There's a further complication in Kodak's use of Aim Density as a working film speed determination method. Kodak have given aim densities for an 18% grey card exposure for their colour negative films for a very long time. Here's the quick version of how it works:
You take a series of meter readings off a grey card, changing the EI over a two-stop range centred on the ISO speed, at 1/3 stop intervals and make a set of exposures of the grey card (in practice you take one reading and work out the set of exposures). Then you read the density of the negative using Status M filtration and select the neg which is the best match to Kodak's numbers. Other methods of determining working film speed also use an 18% card. They all have the same purpose - to calibrate your equipment and your method to enable you to get the results you desire. It's really the photographer's choice, and the type of film will also have an effect on what the optimum 'standard reflectance' or adjustment to an 18% reading should be.
There's another way of looking at the standard reflectance thing: how it all came about.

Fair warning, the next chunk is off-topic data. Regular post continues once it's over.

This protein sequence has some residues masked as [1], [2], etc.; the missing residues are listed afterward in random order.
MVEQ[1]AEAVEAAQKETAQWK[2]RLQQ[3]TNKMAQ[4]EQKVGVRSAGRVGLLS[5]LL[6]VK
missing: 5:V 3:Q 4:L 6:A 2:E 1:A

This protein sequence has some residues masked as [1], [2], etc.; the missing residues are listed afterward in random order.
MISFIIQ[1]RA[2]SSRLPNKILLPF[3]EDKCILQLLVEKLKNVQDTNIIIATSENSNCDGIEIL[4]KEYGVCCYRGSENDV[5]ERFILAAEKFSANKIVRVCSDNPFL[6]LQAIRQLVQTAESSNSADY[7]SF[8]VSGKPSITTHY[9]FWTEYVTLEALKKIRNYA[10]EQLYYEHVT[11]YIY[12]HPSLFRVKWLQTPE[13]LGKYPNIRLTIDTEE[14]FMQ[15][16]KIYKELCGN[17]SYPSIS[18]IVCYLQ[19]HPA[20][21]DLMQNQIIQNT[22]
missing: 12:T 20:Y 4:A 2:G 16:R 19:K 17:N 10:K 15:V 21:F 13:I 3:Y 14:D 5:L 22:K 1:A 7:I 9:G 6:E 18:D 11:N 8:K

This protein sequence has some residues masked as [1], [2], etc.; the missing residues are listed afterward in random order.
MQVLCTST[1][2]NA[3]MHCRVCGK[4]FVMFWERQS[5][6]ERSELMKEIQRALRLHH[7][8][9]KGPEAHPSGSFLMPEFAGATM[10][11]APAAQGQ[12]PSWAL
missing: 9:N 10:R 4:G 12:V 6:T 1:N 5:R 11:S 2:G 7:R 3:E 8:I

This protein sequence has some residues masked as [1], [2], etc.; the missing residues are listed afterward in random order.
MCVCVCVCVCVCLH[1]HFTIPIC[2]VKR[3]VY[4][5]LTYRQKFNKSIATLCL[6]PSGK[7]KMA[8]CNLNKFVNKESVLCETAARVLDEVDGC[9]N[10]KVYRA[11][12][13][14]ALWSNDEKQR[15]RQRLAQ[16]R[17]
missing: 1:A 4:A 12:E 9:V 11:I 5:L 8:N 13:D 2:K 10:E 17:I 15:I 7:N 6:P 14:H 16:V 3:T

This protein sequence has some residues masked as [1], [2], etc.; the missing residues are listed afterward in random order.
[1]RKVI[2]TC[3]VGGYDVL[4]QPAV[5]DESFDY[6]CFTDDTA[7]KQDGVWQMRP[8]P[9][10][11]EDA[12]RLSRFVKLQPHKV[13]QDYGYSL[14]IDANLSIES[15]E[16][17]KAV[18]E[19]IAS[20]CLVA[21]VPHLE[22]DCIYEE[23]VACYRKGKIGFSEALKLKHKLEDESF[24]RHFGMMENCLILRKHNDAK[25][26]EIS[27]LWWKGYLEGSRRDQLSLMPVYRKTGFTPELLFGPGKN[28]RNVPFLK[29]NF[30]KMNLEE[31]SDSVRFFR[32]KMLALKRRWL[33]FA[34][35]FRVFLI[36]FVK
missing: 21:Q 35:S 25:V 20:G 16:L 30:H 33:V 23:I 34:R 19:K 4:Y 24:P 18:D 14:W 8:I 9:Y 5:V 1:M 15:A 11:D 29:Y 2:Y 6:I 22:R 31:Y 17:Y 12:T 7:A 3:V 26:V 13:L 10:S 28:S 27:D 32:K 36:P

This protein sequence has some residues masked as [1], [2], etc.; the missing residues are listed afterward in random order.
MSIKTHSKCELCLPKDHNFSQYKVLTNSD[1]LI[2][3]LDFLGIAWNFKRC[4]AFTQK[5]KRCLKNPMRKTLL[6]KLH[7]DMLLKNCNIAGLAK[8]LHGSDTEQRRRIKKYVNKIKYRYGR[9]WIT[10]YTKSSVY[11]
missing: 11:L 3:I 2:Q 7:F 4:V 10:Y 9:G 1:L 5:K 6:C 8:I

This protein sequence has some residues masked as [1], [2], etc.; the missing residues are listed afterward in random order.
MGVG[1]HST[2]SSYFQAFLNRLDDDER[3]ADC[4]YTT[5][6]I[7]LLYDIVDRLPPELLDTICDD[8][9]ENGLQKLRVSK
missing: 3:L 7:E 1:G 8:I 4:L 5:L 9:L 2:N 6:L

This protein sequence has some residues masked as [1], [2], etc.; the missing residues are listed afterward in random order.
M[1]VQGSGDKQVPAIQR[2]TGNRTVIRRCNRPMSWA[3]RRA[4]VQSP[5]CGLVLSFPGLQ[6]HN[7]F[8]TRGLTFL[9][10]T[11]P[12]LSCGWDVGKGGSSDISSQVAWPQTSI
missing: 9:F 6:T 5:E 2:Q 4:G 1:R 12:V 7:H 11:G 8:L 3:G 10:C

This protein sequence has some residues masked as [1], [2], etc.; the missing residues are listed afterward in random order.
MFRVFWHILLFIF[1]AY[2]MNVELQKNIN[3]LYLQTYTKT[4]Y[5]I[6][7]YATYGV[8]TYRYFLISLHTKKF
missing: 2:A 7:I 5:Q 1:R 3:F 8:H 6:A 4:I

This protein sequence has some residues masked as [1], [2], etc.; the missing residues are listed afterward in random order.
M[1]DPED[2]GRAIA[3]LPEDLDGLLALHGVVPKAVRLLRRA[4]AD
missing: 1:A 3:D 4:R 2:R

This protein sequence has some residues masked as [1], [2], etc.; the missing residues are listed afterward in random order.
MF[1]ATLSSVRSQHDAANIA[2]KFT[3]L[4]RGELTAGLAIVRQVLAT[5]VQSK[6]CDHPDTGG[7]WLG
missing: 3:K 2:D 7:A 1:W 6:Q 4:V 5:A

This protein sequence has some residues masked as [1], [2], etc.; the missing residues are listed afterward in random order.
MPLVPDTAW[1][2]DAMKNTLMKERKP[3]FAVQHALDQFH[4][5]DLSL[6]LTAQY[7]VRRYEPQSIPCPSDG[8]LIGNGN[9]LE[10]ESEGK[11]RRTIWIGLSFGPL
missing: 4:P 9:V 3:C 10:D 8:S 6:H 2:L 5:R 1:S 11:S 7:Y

It had a lot to do with the invention and use of Kodachrome pre WW2. Kodachrome needed fairly accurate exposure for best results, and exposure meters were the answer. Simple averaging reflected light meters. The meter manufacturers did their best to set the meter up so that if you pointed it at a nice scenic landscape it showed you an exposure that would be a good one. Although photographers learned how to cope with different mixes of light and dark - where to point their meter - there was a desire to produce a standard reflectance that could be carried in the field. Various densities of grey were tried, and the one that was successful in practice with Kodachrome was a 14% reflectance card in the hands of an experienced Kodachrome user. Metering with a 14% card gave the same results as metering what was regarded as a 'standard Kodachrome scene for metering purposes'. This tied in with a lot of other work that was done separately to study the range of average reflectance of real scenes. Therefore it could be said that those meters were 'calibrated to 14% grey' even though they weren't designed that way originally - it just happened that that is what worked well.